Ancient ways of welcoming lunar New Year
Preparations for the lunar New Year traditionally started well in advance of New Year’s Day. The seven days before New Year’s Eve were set aside for the annual housecleaning， or the “sweeping of the grounds.” Every corner of the house had to be cleaned for the new year.
Spring couplets，written in black ink on large vertical scrolls of red paper，were put on the walls or on both sides of gateways. These couplets， short poems written in classical Chinese，were expressions of good wishes for the family in the coming year.
In addition， symbolic flowers and fruits were used to decorate the house， and colorful New Year pictures were placed on the walls.
In rural areas， after the housecleaning， it was time to bid farewell to the Kitchen God. The Kitchen God was regarded as the guardian of the family hearth. By tradition， the Kitchen God left the house on the 23rd day of the last month to report to heaven on the behavior of the family and would return on the first day of the New Year. On the evening of the 23rd day，the family would give the Kitchen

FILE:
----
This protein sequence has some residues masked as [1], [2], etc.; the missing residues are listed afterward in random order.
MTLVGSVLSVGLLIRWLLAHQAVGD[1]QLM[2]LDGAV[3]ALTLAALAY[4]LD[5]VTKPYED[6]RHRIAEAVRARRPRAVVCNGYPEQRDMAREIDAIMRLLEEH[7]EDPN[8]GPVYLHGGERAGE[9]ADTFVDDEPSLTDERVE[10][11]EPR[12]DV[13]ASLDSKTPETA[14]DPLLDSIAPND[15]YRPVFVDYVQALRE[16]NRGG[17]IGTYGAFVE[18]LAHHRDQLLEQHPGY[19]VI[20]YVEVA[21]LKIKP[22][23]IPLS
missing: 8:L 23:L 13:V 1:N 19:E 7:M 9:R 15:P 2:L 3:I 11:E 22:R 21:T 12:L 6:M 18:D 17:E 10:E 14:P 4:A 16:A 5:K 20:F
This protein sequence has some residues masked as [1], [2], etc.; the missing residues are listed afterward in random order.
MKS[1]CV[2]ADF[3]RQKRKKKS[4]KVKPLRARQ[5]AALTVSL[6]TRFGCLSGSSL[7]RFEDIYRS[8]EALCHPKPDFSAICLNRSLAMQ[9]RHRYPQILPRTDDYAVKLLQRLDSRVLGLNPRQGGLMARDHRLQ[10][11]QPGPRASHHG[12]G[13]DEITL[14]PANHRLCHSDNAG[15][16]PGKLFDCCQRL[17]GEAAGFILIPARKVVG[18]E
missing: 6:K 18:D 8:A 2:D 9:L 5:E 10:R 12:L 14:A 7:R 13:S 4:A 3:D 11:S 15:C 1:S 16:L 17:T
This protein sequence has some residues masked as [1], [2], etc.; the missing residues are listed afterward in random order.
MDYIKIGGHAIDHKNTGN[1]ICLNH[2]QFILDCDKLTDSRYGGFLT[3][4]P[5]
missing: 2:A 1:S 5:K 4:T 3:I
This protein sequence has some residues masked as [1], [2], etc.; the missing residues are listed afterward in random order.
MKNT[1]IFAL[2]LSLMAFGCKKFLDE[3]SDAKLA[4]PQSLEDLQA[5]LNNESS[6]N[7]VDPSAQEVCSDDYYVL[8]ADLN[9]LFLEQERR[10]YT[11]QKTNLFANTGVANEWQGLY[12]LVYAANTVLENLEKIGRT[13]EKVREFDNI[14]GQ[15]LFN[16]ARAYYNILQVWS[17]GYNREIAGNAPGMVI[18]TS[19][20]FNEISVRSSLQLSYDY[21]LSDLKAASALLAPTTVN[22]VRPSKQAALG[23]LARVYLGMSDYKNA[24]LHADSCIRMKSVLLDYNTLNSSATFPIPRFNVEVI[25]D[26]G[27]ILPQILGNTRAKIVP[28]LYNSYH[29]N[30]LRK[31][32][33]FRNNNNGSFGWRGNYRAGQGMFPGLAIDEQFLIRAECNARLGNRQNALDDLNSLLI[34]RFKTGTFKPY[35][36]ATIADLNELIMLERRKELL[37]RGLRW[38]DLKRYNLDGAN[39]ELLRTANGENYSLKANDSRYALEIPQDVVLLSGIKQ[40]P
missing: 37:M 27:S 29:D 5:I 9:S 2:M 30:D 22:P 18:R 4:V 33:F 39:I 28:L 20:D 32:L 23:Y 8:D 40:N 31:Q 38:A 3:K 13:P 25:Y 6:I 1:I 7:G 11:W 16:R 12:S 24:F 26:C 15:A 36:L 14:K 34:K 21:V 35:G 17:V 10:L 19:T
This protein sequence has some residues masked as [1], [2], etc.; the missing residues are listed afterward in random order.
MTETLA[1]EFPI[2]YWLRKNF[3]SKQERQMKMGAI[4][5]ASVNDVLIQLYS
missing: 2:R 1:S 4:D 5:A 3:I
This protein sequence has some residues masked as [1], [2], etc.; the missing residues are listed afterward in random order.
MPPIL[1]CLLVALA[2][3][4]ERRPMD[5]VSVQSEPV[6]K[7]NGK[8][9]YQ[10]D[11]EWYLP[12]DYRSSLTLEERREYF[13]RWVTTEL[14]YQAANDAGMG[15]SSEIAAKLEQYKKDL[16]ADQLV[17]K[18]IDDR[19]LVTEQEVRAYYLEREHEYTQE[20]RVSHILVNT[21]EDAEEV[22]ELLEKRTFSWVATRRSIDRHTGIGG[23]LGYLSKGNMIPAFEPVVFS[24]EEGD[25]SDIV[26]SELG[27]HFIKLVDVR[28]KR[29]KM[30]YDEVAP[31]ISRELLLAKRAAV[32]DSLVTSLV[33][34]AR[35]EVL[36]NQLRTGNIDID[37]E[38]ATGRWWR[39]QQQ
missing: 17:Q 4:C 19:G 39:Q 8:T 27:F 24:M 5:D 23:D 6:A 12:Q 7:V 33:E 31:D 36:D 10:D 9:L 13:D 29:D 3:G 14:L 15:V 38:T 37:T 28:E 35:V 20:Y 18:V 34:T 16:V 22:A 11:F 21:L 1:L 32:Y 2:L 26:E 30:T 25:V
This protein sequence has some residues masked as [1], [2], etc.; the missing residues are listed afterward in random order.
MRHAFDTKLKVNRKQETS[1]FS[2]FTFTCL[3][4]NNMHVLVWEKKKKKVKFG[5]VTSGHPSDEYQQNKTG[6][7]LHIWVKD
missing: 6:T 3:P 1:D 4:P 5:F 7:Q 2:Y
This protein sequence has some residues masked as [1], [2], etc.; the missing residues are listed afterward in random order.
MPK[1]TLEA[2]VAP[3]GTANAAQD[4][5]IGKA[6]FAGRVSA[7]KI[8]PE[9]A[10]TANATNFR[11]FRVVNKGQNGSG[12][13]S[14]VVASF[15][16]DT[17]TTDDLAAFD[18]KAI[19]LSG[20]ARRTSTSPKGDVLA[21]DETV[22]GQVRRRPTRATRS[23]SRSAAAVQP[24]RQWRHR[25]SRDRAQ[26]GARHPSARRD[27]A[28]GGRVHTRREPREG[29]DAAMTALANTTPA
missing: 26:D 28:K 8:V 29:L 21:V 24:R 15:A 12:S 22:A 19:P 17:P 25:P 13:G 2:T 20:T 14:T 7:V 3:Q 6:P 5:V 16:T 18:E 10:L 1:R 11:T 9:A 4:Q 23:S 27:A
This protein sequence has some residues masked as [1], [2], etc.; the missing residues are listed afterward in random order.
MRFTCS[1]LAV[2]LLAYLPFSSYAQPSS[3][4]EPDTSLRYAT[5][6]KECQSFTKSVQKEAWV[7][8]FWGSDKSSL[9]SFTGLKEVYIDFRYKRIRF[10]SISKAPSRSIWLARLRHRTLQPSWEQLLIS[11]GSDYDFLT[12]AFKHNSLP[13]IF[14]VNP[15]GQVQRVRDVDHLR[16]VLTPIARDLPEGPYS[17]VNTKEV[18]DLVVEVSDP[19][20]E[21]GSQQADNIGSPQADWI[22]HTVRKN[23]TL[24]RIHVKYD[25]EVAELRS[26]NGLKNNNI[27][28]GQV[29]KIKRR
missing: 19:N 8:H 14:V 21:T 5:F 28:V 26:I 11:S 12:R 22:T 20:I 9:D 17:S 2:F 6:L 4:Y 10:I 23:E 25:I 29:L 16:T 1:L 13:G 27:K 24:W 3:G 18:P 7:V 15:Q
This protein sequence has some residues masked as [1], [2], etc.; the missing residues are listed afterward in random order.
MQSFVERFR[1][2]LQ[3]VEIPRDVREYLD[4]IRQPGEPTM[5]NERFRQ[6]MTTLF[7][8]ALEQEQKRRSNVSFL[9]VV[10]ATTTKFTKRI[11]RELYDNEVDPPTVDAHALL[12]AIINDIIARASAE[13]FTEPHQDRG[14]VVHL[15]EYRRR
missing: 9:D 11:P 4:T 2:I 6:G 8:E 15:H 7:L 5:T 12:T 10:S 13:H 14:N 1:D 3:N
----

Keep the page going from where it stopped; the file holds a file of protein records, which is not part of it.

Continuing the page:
On the last day of the old year， everyone was busy either preparing food， or in going to the barbers and getting tidied up for New Year’s Day. Tradition stipulated that all food be prepared in advance so sharp implements， such as knives and scissors， could be put away to avoid cutting the “luck” of the New Year. The kitchen and well were not to be disturbed on the first day of the New Year. On New Year’s Day， the children were given little red envelopes with good luck money inside. On New Year’s Day， people would put on new clothes and their best behavior. It was considered improper to tell a lie， raise one’s voice， use indecent language， or break anything on the first day of the year.